Guide to Travelling Around South America


Everyone has stumbled upon Instagram pictures of Macchu Pichu, the glaciers in Patagonia, even the Salar de Uyuni in Bolivia, and these are the sites that inspire most people to travel around South America. There is so much to see and so much to cover, let alone so many borders to cross, and the possible language barrier you may face. Some of the things to consider before and while you travel across South America include:

Language

If you get the chance to, try learning as much Spanish as you can prior to your trip. It always helps to have a small amount of the language before you get there. While traveling you could potentially increase on your language knowledge along the way.

Transport

Traveling through South America can either be relaxing or it can be the longest hours of your life. Either way, these are the experiences that create stories that you can tell everyone back home.

If you are after a more authentic experience, it is much better to travel by bus. There are a lot of companies to choose from and most of them provide meals and recliners seats for leg room – and that’s just in basic class. Argentina is known for their world-class buses that provide over the top amenities such as glasses of champagnes, even heated blankets. On the other end, Bolivia bus companies tend to be cramped up and old.

There are very few train services in South America, with the most common one being used by tourists going from Cusco to Macchu Pichu and back. If you are not up for bus rides, you could choose to fly instead if it meets your budget.

Accommodation

Your accommodation depends on your budget and where you are located. Most places offer hostel and dorms as accommodation options, and there are quite a number of chain hostels growing in South America too. You also have the option of splurging on hotels and then economizing once you travel into smaller towns that do not offer much variety in terms of accommodation. You might not be required to book in advance, except during peak seasons such as Christmas, New Year’s, or during Carnival season in Rio.

Food

Food in South America is quite cheap. Unlike most European hostels, South American hostels do not have kitchens, so you can’t really buy food and prepare it at the hostel, and why should you? Eating out is quite cheap, so it would be silly not to. You are bound to have more food options depending on where you are at the moment.

For the full South America experience, try opting for local food, which is usually rice, chicken, and beans. If you eventually get tired of the local food you always have the option for other food such as pizza, McDonald’s, and similar American-style options.

What to Wear

Your clothing options depend on the countries you are visiting. One of the most common beliefs about South America is that it’s always hot. It definitely isn’t.

Areas such as Argentina and Southern Chile can be cold and snowy in summer and the weather tends to fluctuate a lot. It’s important to ensure that you have a mix of summer clothes as well as winter clothes. If you are trekking, ensure you have the right footwear too, and if you are trekking through the jungle, it’s advisable to go in long trousers and long sleeves to keep mosquitoes at bay.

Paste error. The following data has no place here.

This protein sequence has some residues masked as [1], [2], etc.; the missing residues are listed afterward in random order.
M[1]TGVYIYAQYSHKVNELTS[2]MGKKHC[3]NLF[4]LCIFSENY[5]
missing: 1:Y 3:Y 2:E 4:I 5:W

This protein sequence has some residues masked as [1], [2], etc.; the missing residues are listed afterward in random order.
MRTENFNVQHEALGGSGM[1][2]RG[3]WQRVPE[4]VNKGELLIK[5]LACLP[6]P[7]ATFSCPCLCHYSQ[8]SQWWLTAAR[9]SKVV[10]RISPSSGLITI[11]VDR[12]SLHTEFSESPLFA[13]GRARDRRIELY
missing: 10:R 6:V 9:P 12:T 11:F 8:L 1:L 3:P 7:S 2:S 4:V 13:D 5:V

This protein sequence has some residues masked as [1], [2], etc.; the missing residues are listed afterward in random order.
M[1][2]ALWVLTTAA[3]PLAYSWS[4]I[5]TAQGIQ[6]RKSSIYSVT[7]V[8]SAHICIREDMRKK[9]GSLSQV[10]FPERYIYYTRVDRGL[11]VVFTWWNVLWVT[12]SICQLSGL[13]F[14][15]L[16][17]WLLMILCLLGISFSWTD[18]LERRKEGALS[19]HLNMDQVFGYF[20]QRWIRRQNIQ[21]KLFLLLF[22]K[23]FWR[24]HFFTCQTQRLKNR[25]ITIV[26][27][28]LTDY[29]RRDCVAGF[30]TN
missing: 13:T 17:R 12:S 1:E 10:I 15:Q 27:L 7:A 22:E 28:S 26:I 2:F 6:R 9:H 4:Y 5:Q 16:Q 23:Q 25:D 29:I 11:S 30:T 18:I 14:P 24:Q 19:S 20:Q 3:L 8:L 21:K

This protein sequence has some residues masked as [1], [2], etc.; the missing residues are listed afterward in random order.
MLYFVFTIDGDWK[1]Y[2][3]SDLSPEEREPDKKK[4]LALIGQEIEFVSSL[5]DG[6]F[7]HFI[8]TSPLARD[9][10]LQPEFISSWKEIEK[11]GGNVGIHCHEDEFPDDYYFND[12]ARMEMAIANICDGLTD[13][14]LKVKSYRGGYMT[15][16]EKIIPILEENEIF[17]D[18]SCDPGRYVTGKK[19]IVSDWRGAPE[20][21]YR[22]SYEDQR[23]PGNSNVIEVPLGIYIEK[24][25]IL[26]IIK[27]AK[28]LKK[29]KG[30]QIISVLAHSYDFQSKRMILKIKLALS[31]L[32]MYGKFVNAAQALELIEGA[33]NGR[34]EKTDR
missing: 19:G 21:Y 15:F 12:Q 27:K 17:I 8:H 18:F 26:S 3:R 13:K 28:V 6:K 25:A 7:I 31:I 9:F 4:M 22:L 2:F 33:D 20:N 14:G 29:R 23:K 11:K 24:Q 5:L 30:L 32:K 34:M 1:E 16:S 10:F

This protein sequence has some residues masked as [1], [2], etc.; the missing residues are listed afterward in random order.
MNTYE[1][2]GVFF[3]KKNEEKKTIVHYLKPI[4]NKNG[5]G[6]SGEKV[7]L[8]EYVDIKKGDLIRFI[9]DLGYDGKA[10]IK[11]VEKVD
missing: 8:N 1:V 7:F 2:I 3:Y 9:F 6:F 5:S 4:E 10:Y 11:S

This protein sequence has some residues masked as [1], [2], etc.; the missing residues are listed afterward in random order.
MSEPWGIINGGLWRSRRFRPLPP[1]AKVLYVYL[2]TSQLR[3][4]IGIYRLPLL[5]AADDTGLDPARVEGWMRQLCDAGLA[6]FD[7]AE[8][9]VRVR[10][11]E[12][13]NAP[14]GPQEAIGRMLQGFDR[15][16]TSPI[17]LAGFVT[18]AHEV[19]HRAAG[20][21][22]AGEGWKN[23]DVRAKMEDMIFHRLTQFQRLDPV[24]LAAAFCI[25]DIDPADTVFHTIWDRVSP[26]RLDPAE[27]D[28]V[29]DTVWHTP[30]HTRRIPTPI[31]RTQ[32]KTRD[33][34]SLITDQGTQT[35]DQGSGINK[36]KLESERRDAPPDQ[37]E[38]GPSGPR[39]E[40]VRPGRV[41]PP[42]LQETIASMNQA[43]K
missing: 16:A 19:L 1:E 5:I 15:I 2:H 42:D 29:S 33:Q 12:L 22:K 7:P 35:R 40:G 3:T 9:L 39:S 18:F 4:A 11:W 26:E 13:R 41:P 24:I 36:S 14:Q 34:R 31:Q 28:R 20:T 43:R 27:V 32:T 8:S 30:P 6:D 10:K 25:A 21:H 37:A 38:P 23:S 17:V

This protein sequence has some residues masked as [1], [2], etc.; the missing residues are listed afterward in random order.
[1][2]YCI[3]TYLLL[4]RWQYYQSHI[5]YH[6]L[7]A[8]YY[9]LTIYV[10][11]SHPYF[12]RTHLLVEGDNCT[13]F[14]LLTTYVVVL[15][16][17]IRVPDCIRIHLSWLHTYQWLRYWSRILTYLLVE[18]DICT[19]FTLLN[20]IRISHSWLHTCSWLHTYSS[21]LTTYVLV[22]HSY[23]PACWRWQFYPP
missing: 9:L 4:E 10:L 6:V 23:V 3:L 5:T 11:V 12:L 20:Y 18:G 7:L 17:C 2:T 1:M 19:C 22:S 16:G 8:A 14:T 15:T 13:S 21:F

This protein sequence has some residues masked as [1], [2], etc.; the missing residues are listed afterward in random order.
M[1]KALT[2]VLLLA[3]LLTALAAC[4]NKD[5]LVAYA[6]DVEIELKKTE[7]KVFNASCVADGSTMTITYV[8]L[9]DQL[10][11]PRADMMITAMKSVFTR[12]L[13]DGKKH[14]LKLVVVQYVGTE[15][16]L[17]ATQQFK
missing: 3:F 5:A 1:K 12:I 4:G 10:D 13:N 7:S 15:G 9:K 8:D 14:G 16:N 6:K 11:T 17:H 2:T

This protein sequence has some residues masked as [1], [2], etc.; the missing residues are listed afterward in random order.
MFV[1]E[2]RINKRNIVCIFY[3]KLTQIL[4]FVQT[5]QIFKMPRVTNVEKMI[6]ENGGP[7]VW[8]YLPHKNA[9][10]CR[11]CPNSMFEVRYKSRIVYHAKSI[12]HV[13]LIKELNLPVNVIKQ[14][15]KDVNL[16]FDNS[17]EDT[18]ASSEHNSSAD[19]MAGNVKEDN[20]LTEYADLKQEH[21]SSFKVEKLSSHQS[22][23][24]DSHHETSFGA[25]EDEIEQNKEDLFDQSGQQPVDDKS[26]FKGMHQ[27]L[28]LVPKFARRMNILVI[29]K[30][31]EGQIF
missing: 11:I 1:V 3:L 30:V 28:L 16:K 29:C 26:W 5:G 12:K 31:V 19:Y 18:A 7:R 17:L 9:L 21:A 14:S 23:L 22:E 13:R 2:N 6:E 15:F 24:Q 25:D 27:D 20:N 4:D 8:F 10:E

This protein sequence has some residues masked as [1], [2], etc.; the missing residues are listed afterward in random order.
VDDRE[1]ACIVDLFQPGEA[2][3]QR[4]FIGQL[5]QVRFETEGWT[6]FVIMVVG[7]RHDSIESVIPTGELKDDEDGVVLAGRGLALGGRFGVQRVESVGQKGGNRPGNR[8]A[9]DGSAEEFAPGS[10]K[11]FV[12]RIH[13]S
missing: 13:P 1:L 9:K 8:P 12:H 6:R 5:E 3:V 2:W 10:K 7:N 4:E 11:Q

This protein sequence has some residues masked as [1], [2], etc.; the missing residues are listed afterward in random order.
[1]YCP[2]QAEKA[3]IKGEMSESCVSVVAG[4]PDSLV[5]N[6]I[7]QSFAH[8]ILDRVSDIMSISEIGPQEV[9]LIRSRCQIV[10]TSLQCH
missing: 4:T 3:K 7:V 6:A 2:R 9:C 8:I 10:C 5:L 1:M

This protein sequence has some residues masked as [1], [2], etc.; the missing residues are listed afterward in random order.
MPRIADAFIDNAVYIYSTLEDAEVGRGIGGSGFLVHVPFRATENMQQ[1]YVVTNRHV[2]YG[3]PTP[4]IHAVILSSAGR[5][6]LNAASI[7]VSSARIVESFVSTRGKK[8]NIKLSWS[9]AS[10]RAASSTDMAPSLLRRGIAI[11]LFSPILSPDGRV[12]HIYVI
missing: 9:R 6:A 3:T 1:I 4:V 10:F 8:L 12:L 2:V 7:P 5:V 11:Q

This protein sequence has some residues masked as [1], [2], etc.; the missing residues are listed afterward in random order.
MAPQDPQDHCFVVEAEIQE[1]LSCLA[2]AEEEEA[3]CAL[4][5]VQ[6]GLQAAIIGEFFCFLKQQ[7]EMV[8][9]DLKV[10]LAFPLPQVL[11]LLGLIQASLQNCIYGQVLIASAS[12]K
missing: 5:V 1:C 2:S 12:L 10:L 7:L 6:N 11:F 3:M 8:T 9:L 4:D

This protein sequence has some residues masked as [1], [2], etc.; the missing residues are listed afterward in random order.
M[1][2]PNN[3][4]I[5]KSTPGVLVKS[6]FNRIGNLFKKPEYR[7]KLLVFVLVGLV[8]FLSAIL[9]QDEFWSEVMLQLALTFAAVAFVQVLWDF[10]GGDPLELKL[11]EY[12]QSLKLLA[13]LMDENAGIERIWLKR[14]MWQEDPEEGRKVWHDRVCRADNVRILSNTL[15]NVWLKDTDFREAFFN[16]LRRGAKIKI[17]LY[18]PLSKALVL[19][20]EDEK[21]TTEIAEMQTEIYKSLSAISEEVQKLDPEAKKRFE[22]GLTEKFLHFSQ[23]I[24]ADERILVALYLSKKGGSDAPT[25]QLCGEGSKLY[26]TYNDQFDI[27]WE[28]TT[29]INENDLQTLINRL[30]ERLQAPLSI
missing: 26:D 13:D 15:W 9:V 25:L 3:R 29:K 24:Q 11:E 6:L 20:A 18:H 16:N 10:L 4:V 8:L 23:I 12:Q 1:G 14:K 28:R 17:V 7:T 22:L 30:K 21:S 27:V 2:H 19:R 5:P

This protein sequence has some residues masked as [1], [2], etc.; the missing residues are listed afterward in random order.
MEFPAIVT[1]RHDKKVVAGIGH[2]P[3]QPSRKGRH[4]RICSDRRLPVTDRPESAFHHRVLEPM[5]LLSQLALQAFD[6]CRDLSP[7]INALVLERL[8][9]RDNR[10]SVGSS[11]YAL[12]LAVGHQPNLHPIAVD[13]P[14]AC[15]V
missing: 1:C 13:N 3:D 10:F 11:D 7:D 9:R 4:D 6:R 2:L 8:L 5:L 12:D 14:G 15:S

Safety

The tips here are downright obvious, but you might occasionally meet someone that runs into problems because they haven’t used common sense. The most important tip is that you shouldn’t go around flashing your jewelry, or expensive camera gadgets, or even go wandering in unsafe areas after dark.

Always keep your valuables locked safely, and if you feel that you are walking into an unsafe area, just turn back and head in the direction you came from. You should always take a taxi to where you are going, instead of walking and risking your safety.

Places to Visit:

Brazil

This is the largest country in South America and also the largest non-Spanish speaking one (they speak Portuguese). Accommodation can be pricey during the Carnaval season and the New Year, however, some of the highlights include the beaches and Iguacu Falls.

Argentina

Argentina is known to the home of one of the liveliest cities in the world, Buenos Aires, which also happens to have a very European feel. It also has amazing mountains such as the Bariloche Mountains. You can even visit Uruguay as a short detour, as its only one hour away by boat.

Chile

Chile is one of the driest places in the world, but one of the most interesting to visit. You can visit its Atcama desert and even go Volcano climbing, then visit the stone statues of Easter Island.

Bolivia

Bolivia still does not have large-scale tourists, which is a surprise considering the people value their traditions so highly, and the scenery is incredible. Some places worth visiting include the Salar de Uyuni, Laguna Verde, and Laguna Colorado. It is also home to the city of La Paz, which is a city built onto a hill.

As you travel around South America, make sure you research each country, their level of security, and list any specifics places you would want to visit. There is a lot to see that still has not been commercialized in South America, so it’s bound to be a trip full of adventure.


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